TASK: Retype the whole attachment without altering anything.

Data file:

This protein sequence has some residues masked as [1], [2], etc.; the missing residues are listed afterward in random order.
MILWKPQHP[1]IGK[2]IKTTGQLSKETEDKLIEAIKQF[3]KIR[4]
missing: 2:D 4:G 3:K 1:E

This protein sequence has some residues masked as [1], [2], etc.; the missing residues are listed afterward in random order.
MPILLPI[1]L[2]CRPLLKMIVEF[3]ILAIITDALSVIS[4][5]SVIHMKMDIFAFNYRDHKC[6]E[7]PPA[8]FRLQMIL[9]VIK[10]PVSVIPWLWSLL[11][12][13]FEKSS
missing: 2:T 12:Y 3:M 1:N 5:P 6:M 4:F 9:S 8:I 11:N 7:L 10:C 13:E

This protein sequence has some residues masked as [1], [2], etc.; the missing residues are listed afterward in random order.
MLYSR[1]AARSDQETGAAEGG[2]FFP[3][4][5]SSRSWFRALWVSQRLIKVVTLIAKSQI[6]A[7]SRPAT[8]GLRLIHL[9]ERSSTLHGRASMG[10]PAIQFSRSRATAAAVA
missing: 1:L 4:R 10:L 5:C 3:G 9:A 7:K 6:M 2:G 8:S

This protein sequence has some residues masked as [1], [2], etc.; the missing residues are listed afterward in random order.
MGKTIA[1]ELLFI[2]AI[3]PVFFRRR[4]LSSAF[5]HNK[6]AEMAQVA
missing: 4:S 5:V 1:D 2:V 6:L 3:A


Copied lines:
This protein sequence has some residues masked as [1], [2], etc.; the missing residues are listed afterward in random order.
MILWKPQHP[1]IGK[2]IKTTGQLSKETEDKLIEAIKQF[3]KIR[4]
missing: 2:D 4:G 3:K 1:E

This protein sequence has some residues masked as [1], [2], etc.; the missing residues are listed afterward in random order.
MPILLPI[1]L[2]CRPLLKMIVEF[3]ILAIITDALSVIS[4][5]SVIHMKMDIFAFNYRDHKC[6]E[7]PPA[8]FRLQMIL[9]VIK[10]PVSVIPWLWSLL[11][12][13]FEKSS
missing: 2:T 12:Y 3:M 1:N 5:P 6:M 4:F 9:S 8:I 11:N 7:L 10:C 13:E

This protein sequence has some residues masked as [1], [2], etc.; the missing residues are listed afterward in random order.
MLYSR[1]AARSDQETGAAEGG[2]FFP[3][4][5]SSRSWFRALWVSQRLIKVVTLIAKSQI[6]A[7]SRPAT[8]GLRLIHL[9]ERSSTLHGRASMG[10]PAIQFSRSRATAAAVA
missing: 1:L 4:R 10:L 5:C 3:G 9:A 7:K 6:M 2:G 8:S

This protein sequence has some residues masked as [1], [2], etc.; the missing residues are listed afterward in random order.
MGKTIA[1]ELLFI[2]AI[3]PVFFRRR[4]LSSAF[5]HNK[6]AEMAQVA
missing: 4:S 5:V 1:D 2:V 6:L 3:A